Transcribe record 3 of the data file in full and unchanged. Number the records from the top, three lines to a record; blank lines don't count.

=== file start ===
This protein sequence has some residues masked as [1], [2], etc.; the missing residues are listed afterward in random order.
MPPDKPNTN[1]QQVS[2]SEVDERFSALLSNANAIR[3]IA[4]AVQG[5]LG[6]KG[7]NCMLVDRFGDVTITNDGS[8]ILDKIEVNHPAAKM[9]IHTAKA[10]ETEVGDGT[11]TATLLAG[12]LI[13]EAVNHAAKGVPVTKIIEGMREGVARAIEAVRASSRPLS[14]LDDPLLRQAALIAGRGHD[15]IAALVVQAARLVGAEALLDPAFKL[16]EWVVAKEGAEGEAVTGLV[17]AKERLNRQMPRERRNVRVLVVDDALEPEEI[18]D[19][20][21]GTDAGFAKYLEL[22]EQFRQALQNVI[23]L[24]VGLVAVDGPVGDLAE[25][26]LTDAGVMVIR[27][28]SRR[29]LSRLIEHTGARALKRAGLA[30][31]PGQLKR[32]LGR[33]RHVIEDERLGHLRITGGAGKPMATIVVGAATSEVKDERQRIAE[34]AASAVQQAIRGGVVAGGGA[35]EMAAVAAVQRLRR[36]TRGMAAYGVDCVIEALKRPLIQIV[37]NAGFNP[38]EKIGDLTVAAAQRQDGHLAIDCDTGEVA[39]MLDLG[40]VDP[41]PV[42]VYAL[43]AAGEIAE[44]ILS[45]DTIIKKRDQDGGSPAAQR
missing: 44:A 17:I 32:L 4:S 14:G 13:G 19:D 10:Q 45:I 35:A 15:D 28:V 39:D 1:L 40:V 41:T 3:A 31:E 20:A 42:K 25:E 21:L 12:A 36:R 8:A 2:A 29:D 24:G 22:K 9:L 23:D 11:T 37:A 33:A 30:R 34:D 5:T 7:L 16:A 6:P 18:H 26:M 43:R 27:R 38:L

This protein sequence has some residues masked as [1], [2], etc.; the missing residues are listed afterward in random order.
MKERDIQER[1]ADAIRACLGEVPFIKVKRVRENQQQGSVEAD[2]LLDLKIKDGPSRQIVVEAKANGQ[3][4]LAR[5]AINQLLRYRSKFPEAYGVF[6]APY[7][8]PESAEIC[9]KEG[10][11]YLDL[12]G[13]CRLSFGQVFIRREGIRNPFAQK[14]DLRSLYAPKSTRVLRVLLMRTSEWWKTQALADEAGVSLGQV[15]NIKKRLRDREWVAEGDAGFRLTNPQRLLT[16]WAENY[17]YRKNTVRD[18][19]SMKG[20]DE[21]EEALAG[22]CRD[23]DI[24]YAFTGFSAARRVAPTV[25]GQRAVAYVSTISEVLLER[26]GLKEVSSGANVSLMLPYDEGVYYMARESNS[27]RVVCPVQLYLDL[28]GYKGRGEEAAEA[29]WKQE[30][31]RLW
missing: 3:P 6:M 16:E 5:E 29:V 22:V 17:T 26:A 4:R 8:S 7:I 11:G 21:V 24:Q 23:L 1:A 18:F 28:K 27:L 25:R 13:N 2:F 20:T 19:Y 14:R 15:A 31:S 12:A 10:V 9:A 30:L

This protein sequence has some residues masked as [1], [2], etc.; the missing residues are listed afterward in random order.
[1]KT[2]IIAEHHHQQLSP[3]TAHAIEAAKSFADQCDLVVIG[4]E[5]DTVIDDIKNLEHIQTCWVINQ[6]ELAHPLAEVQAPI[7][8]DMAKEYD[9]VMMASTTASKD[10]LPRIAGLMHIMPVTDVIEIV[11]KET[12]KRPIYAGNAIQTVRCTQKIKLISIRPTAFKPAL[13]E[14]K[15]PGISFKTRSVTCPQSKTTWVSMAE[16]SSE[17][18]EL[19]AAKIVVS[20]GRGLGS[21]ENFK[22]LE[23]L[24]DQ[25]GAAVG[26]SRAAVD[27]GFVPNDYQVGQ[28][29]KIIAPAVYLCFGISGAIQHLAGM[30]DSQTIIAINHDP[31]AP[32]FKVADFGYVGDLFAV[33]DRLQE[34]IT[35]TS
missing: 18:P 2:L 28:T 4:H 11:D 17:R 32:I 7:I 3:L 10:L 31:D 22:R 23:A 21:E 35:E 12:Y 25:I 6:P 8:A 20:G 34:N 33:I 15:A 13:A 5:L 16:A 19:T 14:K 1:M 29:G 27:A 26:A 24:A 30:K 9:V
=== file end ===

This protein sequence has some residues masked as [1], [2], etc.; the missing residues are listed afterward in random order.
[1]KT[2]IIAEHHHQQLSP[3]TAHAIEAAKSFADQCDLVVIG[4]E[5]DTVIDDIKNLEHIQTCWVINQ[6]ELAHPLAEVQAPI[7][8]DMAKEYD[9]VMMASTTASKD[10]LPRIAGLMHIMPVTDVIEIV[11]KET[12]KRPIYAGNAIQTVRCTQKIKLISIRPTAFKPAL[13]E[14]K[15]PGISFKTRSVTCPQSKTTWVSMAE[16]SSE[17][18]EL[19]AAKIVVS[20]GRGLGS[21]ENFK[22]LE[23]L[24]DQ[25]GAAVG[26]SRAAVD[27]GFVPNDYQVGQ[28][29]KIIAPAVYLCFGISGAIQHLAGM[30]DSQTIIAINHDP[31]AP[32]FKVADFGYVGDLFAV[33]DRLQE[34]IT[35]TS
missing: 18:P 2:L 28:T 4:H 11:D 17:R 32:I 7:I 3:L 10:L 31:D 22:R 23:A 21:E 35:E 12:Y 25:I 6:P 8:A 20:G 34:N 33:I 15:A 13:A 5:L 16:A 19:T 14:K 1:M 29:G 27:A 26:A 24:A 30:K 9:V